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A Little Wine and a Big Hug: Breast Cancer Survivors Unite

Written by The Two River Times. Posted in Healthy Living

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Lisa Frank, one of the founders of the Young Survival Coalition, with her bike in Washington, D.C., after riding in the Tour de Pink charity ride Sept. 29.

Published on October 04, 2013 with No Comments

By Judy O’Groman Alvarez

Breast cancer survivors, a sorority joined not by choice – and not limited to women – often have much in common with mothers.

Now with each bottle of Mommy’s Time Out Delicious Pink wine sold in October, a donation will be made to the Young Survival Coalition (YSC) in honor of Breast Cancer Awareness Month.

Lisa Frank, co-founder of YSC, thinks the connection – and the color pink – is great. “We need to do things that are fun,” the Red Bank resident says. “I’m honored that they want to donate to our organization.”

Lisa Frank, one of the founders of the Young Survival Coalition, with her bike in Washington, D.C., after riding in the Tour de Pink charity ride Sept. 29.

Lisa Frank, one of the founders of the Young Survival Coalition, with her bike in Washington, D.C., after riding in the Tour de Pink charity ride Sept. 29.

YSC is dedicated to the critical issues unique to young women who are diagnosed with breast cancer. The organization offers resources, connections and outreach so women feel supported, empowered and hopeful. Through conferences, online bulletin boards, fundraisers and a well-visited website, people touched by breast cancer – from the newly diagnosed to the concerned friend – can find help. Advice is offered on everything including how to understand medical terms to how to support legislative advocacy and how to buy a wig.

“A young woman diagnosed with breast cancer is not alone,” Frank says.

Frank makes it clear that cancer at any age is devastating. “But issues are different when you’re diagnosed later in life than when you’re young,” she says. “Many young survivors are just starting their careers, they’re dating, and they may not have had children yet.”

In 1998, Frank was one of 13 women who formed YSC in New York City after she was diagnosed with breast cancer at age 36. “We knew we needed to do something,” she says.

Among the projects they started was a charity bike ride to raise money.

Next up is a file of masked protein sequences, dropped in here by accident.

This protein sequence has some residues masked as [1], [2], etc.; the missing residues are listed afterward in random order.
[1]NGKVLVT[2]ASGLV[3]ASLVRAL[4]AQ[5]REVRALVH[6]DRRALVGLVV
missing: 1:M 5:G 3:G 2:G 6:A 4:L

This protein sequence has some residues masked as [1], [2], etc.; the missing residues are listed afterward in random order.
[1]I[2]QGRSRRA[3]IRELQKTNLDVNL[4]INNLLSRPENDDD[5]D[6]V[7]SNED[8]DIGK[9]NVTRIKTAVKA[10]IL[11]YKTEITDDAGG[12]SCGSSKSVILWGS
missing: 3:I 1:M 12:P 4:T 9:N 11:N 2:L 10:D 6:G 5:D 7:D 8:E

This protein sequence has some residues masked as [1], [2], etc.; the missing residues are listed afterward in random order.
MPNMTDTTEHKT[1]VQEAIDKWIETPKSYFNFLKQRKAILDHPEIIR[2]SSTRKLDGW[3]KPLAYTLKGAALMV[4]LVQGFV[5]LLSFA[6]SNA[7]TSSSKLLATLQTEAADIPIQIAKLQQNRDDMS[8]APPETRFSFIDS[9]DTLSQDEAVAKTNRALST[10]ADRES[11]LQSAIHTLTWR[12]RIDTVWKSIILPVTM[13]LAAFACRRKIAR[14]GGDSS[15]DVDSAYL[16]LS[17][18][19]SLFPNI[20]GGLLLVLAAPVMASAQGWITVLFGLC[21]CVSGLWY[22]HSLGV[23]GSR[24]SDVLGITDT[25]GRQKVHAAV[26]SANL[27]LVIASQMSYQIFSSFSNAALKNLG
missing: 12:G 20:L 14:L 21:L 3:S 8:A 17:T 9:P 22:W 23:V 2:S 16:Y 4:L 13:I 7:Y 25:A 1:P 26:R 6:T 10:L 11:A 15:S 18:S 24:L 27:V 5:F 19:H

Fifteen years later, the YSC has nearly 30 affiliates around the country, holds annual Tour de Pink bike rides – a 220-plus mile, multiday charity ride and their major fundraiser – in three areas: East Coast, West Coast and Atlanta, and includes virtual rides.

“It’s blossomed into a huge event for the organization,” says Frank, who just completed 71 miles of the ride last Sunday. Although it was not her strongest performance because her treatments didn’t allow her to train this year, she says she wasn’t going to miss a ride.

Frank, a vice president and lawyer for a payroll processing company, is a five-time cancer survivor and continues her fight.

“We know we’re getting breast cancer at ridiculous rates,” she says. “What’s important now is education and empowerment.”

She wants to tell women: “Know that when you’re diagnosed there’s a resource for you … Your body can do things. Your life is not over.”

During her journey, Frank has found the coalition invaluable.

“Being diagnosed metastatic, the support that YSC provided me, personally, has made a huge difference in my emotional and physical ability to fight this disease,” she says.

Being able to help other young women has been rewarding for Frank as well. “We all die some day,” she says. “Hopefully, this is not a death sentence.”

Instead, Frank focuses on what women can do: “It’s helping to assure other women and their families that there are things you can do. There are all kinds of options out there. Become a part of our organization and you’ll meet other amazing young women … the survivors and the caregivers and others. We create an amazing community where we love and support each other for a cause.”

For more information on Young Survival Coalition, visit www.youngsurvival.org.

 

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